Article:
Last year's maximum enforcement period lasted from December 18 to January 3. During that time, 22 people were killed in California accidents and the highway patrol made 1,104 DUI arrests with 48 of those arrests in Santa Cruz County. According to a CHP representative, there were 90 accidents in Santa Cruz County over the holidays last year, and 11 of those accidents were related to DUI.

California's law enforcement agencies take a very hard line against DUI. Earlier this year, Insurance.com released a list of what it considered the top DUI cities in the United States. When they measured the percentage of applicants for car insurance who had been convicted of DUI, they found that four California cities made their top 10.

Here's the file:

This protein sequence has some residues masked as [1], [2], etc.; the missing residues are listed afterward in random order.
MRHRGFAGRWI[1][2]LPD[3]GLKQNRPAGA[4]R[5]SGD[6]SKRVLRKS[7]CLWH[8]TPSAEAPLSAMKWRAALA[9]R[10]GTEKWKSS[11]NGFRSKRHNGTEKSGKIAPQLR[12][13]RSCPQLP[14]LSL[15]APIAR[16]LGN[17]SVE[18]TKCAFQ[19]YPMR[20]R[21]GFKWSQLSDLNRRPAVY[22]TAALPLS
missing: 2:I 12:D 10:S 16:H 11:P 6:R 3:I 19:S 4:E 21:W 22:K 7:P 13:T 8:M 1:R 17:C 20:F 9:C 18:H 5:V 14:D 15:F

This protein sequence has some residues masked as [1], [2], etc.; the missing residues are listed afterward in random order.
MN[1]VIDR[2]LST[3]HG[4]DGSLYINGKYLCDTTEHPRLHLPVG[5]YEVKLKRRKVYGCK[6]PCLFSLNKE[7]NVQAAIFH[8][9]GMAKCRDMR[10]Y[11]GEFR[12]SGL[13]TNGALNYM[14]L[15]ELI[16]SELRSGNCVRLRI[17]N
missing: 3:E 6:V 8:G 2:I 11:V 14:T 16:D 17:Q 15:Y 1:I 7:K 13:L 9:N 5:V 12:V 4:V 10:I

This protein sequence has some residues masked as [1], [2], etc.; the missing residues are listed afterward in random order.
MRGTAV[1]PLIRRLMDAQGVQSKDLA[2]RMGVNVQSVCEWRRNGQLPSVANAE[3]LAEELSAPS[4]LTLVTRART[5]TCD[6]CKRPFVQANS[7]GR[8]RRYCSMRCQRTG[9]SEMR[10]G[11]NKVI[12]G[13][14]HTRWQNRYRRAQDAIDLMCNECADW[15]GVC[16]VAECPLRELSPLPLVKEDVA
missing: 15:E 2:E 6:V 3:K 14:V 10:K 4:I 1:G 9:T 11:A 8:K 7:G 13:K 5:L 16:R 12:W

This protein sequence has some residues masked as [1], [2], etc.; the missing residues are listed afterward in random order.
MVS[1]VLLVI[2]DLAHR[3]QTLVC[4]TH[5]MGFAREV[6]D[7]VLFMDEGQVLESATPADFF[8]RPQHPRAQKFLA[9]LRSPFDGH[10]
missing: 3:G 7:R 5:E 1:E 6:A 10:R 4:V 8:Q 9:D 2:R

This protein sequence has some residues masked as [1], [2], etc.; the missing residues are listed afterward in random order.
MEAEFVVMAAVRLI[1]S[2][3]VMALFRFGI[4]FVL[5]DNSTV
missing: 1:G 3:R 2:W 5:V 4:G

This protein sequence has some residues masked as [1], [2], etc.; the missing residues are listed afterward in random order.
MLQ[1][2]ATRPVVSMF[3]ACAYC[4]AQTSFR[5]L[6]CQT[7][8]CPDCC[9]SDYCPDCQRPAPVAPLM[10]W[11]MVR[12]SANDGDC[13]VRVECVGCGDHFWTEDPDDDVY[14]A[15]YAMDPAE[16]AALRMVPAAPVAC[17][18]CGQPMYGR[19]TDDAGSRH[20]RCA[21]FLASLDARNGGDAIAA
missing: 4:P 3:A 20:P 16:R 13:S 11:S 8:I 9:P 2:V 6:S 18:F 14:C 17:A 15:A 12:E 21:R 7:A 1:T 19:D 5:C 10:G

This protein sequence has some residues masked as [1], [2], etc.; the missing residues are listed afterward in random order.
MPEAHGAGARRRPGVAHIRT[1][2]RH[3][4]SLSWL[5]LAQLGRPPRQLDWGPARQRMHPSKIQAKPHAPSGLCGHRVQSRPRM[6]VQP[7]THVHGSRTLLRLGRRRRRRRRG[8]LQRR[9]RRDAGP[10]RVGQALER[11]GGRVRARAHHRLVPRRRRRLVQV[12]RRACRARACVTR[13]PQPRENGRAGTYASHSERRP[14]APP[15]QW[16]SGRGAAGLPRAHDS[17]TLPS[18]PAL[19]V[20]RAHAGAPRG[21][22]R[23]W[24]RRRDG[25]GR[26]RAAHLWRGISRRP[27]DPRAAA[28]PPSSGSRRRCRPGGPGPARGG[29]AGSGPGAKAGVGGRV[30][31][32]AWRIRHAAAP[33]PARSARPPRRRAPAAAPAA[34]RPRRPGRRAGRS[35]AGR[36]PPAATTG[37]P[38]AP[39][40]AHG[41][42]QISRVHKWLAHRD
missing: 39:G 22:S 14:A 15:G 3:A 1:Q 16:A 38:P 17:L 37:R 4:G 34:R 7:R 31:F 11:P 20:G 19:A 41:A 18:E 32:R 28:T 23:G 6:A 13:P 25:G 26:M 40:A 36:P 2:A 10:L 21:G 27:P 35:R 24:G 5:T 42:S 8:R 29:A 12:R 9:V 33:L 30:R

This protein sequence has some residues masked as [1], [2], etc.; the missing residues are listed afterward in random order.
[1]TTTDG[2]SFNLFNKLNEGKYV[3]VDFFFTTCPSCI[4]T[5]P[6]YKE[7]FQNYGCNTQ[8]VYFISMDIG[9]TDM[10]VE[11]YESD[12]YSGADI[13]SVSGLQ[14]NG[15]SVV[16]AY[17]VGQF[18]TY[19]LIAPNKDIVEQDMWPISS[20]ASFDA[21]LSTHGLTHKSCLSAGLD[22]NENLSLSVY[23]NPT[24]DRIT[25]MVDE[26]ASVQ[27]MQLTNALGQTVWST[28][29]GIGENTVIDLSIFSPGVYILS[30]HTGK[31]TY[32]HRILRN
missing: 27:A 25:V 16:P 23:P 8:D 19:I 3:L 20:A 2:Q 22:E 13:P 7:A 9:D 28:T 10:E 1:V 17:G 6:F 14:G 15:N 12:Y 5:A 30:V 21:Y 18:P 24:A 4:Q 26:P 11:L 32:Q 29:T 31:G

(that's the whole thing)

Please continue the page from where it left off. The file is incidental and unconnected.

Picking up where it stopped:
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Tagged in: Santa Cruz

On New Year's Eve a tragic accident took the life of an 80-year-old Santa Cruz man and injured the three occupants of another car. The three injured men are in their 20s who all survived the crash. Now the family of one of the injured men wants to clear the name of the 80-year-old driver who police cited for DUI after the crash based upon suspicion.

The day after the accident, a CHP officer told the Santa Cruz Sentinel that the fatal accident was "possibly DUI related." On January 2, 2010, the officer was quoted in the newspaper saying the 80-year-old driver was suspected to be driving under the influence.

Law enforcement reportedly observed the man at the scene of the accident, which occurred around 4:45 a.m. The CHP officer reportedly questioned the man as he lay on a stretcher at the scene of the accident. The man reportedly died later in the evening at the Santa Clara Valley Medical Center.

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Tagged in: Santa Cruz